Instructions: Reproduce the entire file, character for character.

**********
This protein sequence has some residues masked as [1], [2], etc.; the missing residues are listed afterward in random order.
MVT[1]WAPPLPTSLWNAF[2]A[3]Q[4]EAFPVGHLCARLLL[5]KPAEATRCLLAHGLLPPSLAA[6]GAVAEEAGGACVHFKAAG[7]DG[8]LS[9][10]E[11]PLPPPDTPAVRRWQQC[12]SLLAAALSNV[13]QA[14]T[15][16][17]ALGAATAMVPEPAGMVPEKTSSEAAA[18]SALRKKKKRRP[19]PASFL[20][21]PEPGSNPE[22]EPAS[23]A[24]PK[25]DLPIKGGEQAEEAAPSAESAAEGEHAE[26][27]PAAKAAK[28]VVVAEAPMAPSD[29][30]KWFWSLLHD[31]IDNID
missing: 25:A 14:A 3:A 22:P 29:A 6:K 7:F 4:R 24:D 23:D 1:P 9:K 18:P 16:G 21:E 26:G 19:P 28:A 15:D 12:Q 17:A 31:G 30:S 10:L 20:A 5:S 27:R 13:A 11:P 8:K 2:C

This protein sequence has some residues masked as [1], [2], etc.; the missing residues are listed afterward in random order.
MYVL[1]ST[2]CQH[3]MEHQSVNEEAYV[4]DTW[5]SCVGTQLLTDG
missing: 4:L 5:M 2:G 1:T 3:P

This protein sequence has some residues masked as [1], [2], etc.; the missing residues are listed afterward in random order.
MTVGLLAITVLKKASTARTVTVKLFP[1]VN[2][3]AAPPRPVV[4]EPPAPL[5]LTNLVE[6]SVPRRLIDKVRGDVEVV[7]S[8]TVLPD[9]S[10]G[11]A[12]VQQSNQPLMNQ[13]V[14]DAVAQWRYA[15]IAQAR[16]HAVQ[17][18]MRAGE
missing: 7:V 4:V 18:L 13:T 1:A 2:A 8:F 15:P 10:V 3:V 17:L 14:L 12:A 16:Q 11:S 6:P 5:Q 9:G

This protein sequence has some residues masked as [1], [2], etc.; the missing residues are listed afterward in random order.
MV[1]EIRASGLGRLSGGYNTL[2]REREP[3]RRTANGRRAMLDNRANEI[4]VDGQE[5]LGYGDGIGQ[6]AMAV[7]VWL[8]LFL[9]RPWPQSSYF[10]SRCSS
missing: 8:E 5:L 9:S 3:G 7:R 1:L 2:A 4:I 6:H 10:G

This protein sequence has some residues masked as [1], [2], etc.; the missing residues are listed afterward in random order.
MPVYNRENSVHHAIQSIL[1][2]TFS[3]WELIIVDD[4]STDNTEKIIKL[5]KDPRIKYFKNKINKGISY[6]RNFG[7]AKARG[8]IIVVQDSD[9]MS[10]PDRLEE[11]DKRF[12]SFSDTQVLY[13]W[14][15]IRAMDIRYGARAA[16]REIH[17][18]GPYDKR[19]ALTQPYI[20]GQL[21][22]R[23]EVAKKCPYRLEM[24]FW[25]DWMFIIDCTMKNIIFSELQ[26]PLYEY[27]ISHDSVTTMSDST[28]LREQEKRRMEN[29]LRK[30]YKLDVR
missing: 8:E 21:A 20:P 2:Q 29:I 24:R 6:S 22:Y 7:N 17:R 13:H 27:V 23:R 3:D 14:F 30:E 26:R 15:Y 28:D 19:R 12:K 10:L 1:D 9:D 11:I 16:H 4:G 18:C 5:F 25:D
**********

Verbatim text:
This protein sequence has some residues masked as [1], [2], etc.; the missing residues are listed afterward in random order.
MVT[1]WAPPLPTSLWNAF[2]A[3]Q[4]EAFPVGHLCARLLL[5]KPAEATRCLLAHGLLPPSLAA[6]GAVAEEAGGACVHFKAAG[7]DG[8]LS[9][10]E[11]PLPPPDTPAVRRWQQC[12]SLLAAALSNV[13]QA[14]T[15][16][17]ALGAATAMVPEPAGMVPEKTSSEAAA[18]SALRKKKKRRP[19]PASFL[20][21]PEPGSNPE[22]EPAS[23]A[24]PK[25]DLPIKGGEQAEEAAPSAESAAEGEHAE[26][27]PAAKAAK[28]VVVAEAPMAPSD[29][30]KWFWSLLHD[31]IDNID
missing: 25:A 14:A 3:A 22:P 29:A 6:K 7:F 4:R 24:D 23:D 1:P 9:K 18:P 16:G 21:E 26:G 19:P 28:A 15:D 12:Q 17:A 31:G 30:S 10:L 20:A 5:S 27:R 13:A 11:P 8:K 2:C

This protein sequence has some residues masked as [1], [2], etc.; the missing residues are listed afterward in random order.
MYVL[1]ST[2]CQH[3]MEHQSVNEEAYV[4]DTW[5]SCVGTQLLTDG
missing: 4:L 5:M 2:G 1:T 3:P

This protein sequence has some residues masked as [1], [2], etc.; the missing residues are listed afterward in random order.
MTVGLLAITVLKKASTARTVTVKLFP[1]VN[2][3]AAPPRPVV[4]EPPAPL[5]LTNLVE[6]SVPRRLIDKVRGDVEVV[7]S[8]TVLPD[9]S[10]G[11]A[12]VQQSNQPLMNQ[13]V[14]DAVAQWRYA[15]IAQAR[16]HAVQ[17][18]MRAGE
missing: 7:V 4:V 18:L 13:T 1:A 2:A 8:F 15:P 10:V 3:V 17:L 14:L 12:A 16:Q 11:S 6:P 5:Q 9:G

This protein sequence has some residues masked as [1], [2], etc.; the missing residues are listed afterward in random order.
MV[1]EIRASGLGRLSGGYNTL[2]REREP[3]RRTANGRRAMLDNRANEI[4]VDGQE[5]LGYGDGIGQ[6]AMAV[7]VWL[8]LFL[9]RPWPQSSYF[10]SRCSS
missing: 8:E 5:L 9:S 3:G 7:R 1:L 2:A 4:I 6:H 10:G

This protein sequence has some residues masked as [1], [2], etc.; the missing residues are listed afterward in random order.
MPVYNRENSVHHAIQSIL[1][2]TFS[3]WELIIVDD[4]STDNTEKIIKL[5]KDPRIKYFKNKINKGISY[6]RNFG[7]AKARG[8]IIVVQDSD[9]MS[10]PDRLEE[11]DKRF[12]SFSDTQVLY[13]W[14][15]IRAMDIRYGARAA[16]REIH[17][18]GPYDKR[19]ALTQPYI[20]GQL[21][22]R[23]EVAKKCPYRLEM[24]FW[25]DWMFIIDCTMKNIIFSELQ[26]PLYEY[27]ISHDSVTTMSDST[28]LREQEKRRMEN[29]LRK[30]YKLDVR
missing: 8:E 21:A 20:P 2:Q 29:I 24:R 6:S 22:Y 7:N 17:R 13:H 27:V 23:R 3:D 14:F 30:E 26:R 15:Y 28:D 19:R 12:K 10:L 1:D 9:D 11:I 16:H 4:G 18:C 5:F 25:D